Updated: Dec 12, 2019

Written by one of our choir members...

What I have learnt this term: • Some outstanding, spiritually moving music. • How to put my music in my folder without it falling out. • Camaraderie! • There were not too many pieces after all! • Some lovely solo voices in the choir – inspiring for the less courageous. • Having an audience of a few family and friends makes it all the more fun. • Pay your fees before the concert! (sorry) • I can actually sing an A! • In Oxford when it rains, it rains – our concerts are becoming renowned for extremes of

weather. • Words and music can embrace. • The privilege of singing in such a beautiful chapel is inspirational. • The young professionals are on their way! • There’s a shared joy in amalgamating parts to form a whole. • Hard work is repaid in seeing Janet radiant and happy – a true professional, she

envisages our potential long before we know it ourselves! • Look forward to our workshop.

Do join us on 25 January 2020 for our workshop 'Breathe the melody', led by Janet Lincé. To register your place, please use the link below:


Updated: Dec 7, 2019

There’s no shortage of joy in this programme – given its title, we’d be short-changing our fans if there were. But you needn’t look far to find more meditative beauty and, here and there, passages of sublime harmony, even verging on melancholy.

Sublime certainly applies to Purcell’s Te Deum laudamus, with its frequent spine-tingling harmonies. The women’s voices soaring and interweaving in the solo passages are a special highlight. Purcell brings the piece to a poignant close with a hopeful “Let me never, never be confounded.”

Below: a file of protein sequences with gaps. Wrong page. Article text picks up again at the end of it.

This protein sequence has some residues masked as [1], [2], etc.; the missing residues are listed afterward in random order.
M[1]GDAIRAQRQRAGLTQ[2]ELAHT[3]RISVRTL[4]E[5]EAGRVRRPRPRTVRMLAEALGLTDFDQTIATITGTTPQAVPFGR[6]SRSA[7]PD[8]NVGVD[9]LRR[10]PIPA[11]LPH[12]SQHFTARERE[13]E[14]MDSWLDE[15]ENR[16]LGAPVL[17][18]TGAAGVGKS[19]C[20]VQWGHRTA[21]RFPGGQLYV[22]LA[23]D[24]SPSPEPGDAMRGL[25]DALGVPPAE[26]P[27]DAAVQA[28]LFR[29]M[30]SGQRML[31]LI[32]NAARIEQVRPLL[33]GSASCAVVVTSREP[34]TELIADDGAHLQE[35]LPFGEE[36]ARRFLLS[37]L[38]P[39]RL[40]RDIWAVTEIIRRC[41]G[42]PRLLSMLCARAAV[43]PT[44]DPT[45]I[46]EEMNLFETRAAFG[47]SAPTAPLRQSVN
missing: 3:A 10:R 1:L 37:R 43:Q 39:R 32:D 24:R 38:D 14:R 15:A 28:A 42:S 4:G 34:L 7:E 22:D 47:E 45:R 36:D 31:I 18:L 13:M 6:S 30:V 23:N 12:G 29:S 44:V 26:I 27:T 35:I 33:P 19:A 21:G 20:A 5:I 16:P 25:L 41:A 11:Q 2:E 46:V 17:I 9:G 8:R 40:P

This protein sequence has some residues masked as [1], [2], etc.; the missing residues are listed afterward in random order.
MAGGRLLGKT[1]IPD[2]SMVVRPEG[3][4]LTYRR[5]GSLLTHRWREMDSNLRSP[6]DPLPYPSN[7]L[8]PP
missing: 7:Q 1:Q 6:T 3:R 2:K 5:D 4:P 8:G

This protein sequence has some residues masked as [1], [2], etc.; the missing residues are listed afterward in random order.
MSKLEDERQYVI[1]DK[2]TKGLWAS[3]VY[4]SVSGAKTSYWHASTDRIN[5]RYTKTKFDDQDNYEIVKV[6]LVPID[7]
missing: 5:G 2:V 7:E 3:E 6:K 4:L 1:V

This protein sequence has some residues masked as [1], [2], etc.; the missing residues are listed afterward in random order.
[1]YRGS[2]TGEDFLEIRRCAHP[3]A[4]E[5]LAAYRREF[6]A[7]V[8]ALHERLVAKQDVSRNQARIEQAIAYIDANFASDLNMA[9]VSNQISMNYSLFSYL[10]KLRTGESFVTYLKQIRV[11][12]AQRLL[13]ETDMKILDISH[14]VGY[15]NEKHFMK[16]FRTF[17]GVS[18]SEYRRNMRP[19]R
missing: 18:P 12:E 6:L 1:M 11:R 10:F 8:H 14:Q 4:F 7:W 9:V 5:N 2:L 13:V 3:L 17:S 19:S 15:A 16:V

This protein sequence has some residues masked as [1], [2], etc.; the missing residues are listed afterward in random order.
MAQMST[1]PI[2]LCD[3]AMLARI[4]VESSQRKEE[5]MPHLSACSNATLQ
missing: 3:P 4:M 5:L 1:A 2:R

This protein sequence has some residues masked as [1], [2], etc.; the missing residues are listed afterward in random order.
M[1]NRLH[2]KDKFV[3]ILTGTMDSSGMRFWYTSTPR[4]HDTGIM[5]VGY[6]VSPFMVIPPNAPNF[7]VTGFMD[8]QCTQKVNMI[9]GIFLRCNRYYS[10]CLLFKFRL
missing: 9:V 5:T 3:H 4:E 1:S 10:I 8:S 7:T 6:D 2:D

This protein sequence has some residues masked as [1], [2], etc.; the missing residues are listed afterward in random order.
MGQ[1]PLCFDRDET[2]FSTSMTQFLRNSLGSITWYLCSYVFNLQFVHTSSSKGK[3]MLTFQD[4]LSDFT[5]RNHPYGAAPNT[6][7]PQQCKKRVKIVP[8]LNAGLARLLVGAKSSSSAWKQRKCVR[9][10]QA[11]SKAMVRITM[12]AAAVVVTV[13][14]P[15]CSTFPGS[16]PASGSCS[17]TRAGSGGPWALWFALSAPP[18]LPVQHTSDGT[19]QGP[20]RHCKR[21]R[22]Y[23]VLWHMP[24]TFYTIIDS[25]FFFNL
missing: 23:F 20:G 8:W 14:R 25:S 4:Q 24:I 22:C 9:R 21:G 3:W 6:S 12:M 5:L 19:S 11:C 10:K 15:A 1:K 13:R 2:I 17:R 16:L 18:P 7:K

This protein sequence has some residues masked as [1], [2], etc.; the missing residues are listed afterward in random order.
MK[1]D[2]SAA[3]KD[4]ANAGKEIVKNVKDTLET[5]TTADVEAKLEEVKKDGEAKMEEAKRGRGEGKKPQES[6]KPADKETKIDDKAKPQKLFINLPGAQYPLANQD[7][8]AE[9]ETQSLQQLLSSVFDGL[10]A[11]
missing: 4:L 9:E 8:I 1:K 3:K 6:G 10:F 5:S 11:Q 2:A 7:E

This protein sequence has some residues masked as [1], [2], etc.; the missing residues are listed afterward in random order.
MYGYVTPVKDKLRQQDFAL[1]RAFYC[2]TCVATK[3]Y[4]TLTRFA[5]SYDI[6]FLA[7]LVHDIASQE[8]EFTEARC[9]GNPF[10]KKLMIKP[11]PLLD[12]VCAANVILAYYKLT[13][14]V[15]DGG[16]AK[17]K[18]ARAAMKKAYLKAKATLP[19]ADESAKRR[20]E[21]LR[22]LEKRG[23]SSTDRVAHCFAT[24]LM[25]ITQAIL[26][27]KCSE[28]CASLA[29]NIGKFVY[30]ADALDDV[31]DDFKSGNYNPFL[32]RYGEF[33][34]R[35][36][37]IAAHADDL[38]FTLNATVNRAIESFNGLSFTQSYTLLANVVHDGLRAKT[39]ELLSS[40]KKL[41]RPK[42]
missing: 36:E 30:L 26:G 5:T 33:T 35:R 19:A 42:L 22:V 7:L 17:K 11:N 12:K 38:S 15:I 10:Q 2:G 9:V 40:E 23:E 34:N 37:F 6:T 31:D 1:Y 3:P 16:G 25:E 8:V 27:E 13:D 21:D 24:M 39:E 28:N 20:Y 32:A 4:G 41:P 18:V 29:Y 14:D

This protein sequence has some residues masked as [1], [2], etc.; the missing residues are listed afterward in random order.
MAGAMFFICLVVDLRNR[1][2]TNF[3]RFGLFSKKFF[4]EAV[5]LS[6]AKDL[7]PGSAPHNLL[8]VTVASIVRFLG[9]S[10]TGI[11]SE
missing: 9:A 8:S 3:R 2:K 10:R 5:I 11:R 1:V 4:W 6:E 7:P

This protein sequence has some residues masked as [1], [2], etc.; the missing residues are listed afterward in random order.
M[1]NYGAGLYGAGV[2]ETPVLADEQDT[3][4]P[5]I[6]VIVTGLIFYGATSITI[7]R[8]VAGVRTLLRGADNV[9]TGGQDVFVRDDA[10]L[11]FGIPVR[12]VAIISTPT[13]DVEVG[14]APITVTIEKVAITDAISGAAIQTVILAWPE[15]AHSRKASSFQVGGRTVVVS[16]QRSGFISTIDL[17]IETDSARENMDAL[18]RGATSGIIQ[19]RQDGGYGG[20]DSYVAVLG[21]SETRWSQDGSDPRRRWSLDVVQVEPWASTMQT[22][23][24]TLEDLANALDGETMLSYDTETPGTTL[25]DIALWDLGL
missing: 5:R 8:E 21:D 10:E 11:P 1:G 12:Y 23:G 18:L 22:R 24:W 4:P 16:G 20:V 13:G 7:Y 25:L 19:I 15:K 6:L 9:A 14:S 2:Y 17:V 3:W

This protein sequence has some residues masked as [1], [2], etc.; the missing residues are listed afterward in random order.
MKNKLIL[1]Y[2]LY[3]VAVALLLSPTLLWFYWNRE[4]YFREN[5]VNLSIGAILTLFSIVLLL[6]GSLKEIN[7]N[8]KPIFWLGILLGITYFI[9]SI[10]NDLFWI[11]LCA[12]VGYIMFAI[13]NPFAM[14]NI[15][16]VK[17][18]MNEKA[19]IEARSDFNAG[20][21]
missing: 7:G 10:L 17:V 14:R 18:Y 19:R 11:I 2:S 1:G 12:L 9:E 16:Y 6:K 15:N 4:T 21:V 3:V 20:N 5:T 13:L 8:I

We then leap forward a couple of centuries to Stanford’s beautiful, concise Three Motets, among the finest examples of his mastery of choral writing.

There follows a complete change of style with Simon Johnson’s Gloria. Premièred in Atlanta, Georgia, USA, in 2014, it features a seven-four time signature and a vigorous fugue. A fun challenge for all singers.

After the interval comes a trio of Tudor anthems – Tallis’s If ye love me, Gibbons’ This is the record of John, and Byrd’s Sing joyfully– each a masterpiece of its kind.

And the finale is another trio of works – this time, spirituals. Gwyneth Walker’s original interpretation of the great classic Steal Away is particularly moving.

See you Saturday 23 November in Exeter College chapel at 1930

Updated: Jun 26, 2019

The pairing of a choir with a harp is not often heard. But our summer concert offers just such a rare opportunity, with an eclectic programme of 20th-century pieces.

We start with Britten’s choral dances from the opera Gloriana, composed to celebrate the coronation of Elizabeth II in 1953. Britten rearranged them for choir, harp, and tenor solo to mark the opening of the Queen Elizabeth Hall, London, in 1967.

Cecilia MacDowall’s A Fancy of Folksongs could not be a greater contrast – a suite of part songs ranging from the poignant to the humorous, ending with the well-known O No, John!

It’s another change of style with Joseph Horovitz’s three songs from Shakespeare’s As You Like It, which use blues and jazz harmony to powerful effect.

James Bassi was commissioned to write the Harpsonnetsby the Victor Salvi Foundation, a US-based organisation whose mission is to promote the harp. The four settings of Shakespeare sonnets begin with perhaps his most famous, Shall I Compare Thee to a Summer’s Day?, and each deals with a different aspect of love. The last and most dramatic, Devouring Time, Blunt Thou the Lion’s Paws, comes full circle, concluding with the same sentiment as the first – that through poetry the beloved will live for ever.

See you at the Holywell Music Room on Saturday 29 June at 1930.